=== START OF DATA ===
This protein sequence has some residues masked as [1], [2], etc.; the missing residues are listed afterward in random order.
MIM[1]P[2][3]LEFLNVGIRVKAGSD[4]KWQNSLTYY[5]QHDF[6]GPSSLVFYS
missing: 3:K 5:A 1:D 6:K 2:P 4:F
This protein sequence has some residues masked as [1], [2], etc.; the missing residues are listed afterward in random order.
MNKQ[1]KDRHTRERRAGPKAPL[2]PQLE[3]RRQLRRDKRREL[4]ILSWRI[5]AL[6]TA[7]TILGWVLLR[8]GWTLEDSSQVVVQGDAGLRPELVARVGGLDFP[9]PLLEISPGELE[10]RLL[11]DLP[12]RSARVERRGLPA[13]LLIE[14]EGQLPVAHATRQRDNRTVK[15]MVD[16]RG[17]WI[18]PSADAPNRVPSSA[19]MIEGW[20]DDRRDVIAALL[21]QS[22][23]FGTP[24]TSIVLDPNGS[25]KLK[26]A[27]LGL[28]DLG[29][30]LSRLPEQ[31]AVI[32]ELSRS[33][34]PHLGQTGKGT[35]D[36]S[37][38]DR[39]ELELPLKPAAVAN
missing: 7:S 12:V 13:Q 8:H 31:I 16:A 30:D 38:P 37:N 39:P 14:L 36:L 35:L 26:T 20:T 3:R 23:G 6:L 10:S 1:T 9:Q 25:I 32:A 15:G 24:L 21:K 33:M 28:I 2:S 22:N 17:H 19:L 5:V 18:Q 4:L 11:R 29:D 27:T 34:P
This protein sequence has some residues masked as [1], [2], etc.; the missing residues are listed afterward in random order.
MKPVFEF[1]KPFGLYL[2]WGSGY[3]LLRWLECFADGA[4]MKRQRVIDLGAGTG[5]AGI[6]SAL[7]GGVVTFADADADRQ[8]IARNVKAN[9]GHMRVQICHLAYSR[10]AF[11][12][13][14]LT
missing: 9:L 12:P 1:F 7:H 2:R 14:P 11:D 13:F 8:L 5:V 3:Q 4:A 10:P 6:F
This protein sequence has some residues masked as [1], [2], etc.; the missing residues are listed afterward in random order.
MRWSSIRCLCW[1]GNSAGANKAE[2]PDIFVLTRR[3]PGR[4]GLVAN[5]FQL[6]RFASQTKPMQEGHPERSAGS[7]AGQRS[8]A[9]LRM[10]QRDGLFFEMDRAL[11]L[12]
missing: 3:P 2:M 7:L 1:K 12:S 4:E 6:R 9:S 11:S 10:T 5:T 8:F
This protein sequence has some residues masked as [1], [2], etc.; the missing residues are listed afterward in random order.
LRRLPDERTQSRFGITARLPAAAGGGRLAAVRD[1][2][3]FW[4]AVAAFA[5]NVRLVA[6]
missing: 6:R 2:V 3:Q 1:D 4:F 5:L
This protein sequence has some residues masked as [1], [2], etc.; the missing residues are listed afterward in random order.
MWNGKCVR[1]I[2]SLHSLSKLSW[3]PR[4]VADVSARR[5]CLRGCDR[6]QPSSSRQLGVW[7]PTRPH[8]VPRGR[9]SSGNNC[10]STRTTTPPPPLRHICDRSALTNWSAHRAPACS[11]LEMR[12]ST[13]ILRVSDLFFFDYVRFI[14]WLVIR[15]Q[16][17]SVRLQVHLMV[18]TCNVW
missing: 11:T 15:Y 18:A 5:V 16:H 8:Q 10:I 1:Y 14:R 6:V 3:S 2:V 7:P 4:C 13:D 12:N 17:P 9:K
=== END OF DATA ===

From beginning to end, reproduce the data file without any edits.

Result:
This protein sequence has some residues masked as [1], [2], etc.; the missing residues are listed afterward in random order.
MIM[1]P[2][3]LEFLNVGIRVKAGSD[4]KWQNSLTYY[5]QHDF[6]GPSSLVFYS
missing: 3:K 5:A 1:D 6:K 2:P 4:F
This protein sequence has some residues masked as [1], [2], etc.; the missing residues are listed afterward in random order.
MNKQ[1]KDRHTRERRAGPKAPL[2]PQLE[3]RRQLRRDKRREL[4]ILSWRI[5]AL[6]TA[7]TILGWVLLR[8]GWTLEDSSQVVVQGDAGLRPELVARVGGLDFP[9]PLLEISPGELE[10]RLL[11]DLP[12]RSARVERRGLPA[13]LLIE[14]EGQLPVAHATRQRDNRTVK[15]MVD[16]RG[17]WI[18]PSADAPNRVPSSA[19]MIEGW[20]DDRRDVIAALL[21]QS[22][23]FGTP[24]TSIVLDPNGS[25]KLK[26]A[27]LGL[28]DLG[29][30]LSRLPEQ[31]AVI[32]ELSRS[33][34]PHLGQTGKGT[35]D[36]S[37][38]DR[39]ELELPLKPAAVAN
missing: 7:S 12:V 13:Q 8:H 31:I 16:A 30:D 38:P 37:N 39:P 14:L 36:L 35:L 26:T 20:T 3:R 23:G 6:L 10:S 1:T 9:Q 25:I 32:A 15:G 24:L 21:K 33:M 28:I 2:S 22:N 17:H 19:L 5:V 18:Q 4:L 11:R 29:D 27:T 34:P
This protein sequence has some residues masked as [1], [2], etc.; the missing residues are listed afterward in random order.
MKPVFEF[1]KPFGLYL[2]WGSGY[3]LLRWLECFADGA[4]MKRQRVIDLGAGTG[5]AGI[6]SAL[7]GGVVTFADADADRQ[8]IARNVKAN[9]GHMRVQICHLAYSR[10]AF[11][12][13][14]LT
missing: 9:L 12:P 1:F 7:H 2:R 14:P 11:D 13:F 8:L 5:V 3:Q 4:A 10:P 6:F
This protein sequence has some residues masked as [1], [2], etc.; the missing residues are listed afterward in random order.
MRWSSIRCLCW[1]GNSAGANKAE[2]PDIFVLTRR[3]PGR[4]GLVAN[5]FQL[6]RFASQTKPMQEGHPERSAGS[7]AGQRS[8]A[9]LRM[10]QRDGLFFEMDRAL[11]L[12]
missing: 3:P 2:M 7:L 1:K 12:S 4:E 6:R 9:S 11:S 10:T 5:T 8:F
This protein sequence has some residues masked as [1], [2], etc.; the missing residues are listed afterward in random order.
LRRLPDERTQSRFGITARLPAAAGGGRLAAVRD[1][2][3]FW[4]AVAAFA[5]NVRLVA[6]
missing: 6:R 2:V 3:Q 1:D 4:F 5:L
This protein sequence has some residues masked as [1], [2], etc.; the missing residues are listed afterward in random order.
MWNGKCVR[1]I[2]SLHSLSKLSW[3]PR[4]VADVSARR[5]CLRGCDR[6]QPSSSRQLGVW[7]PTRPH[8]VPRGR[9]SSGNNC[10]STRTTTPPPPLRHICDRSALTNWSAHRAPACS[11]LEMR[12]ST[13]ILRVSDLFFFDYVRFI[14]WLVIR[15]Q[16][17]SVRLQVHLMV[18]TCNVW
missing: 11:T 15:Y 18:A 5:V 16:H 8:Q 10:I 1:Y 14:R 6:V 3:S 2:V 7:P 4:C 13:D 12:N 17:P 9:K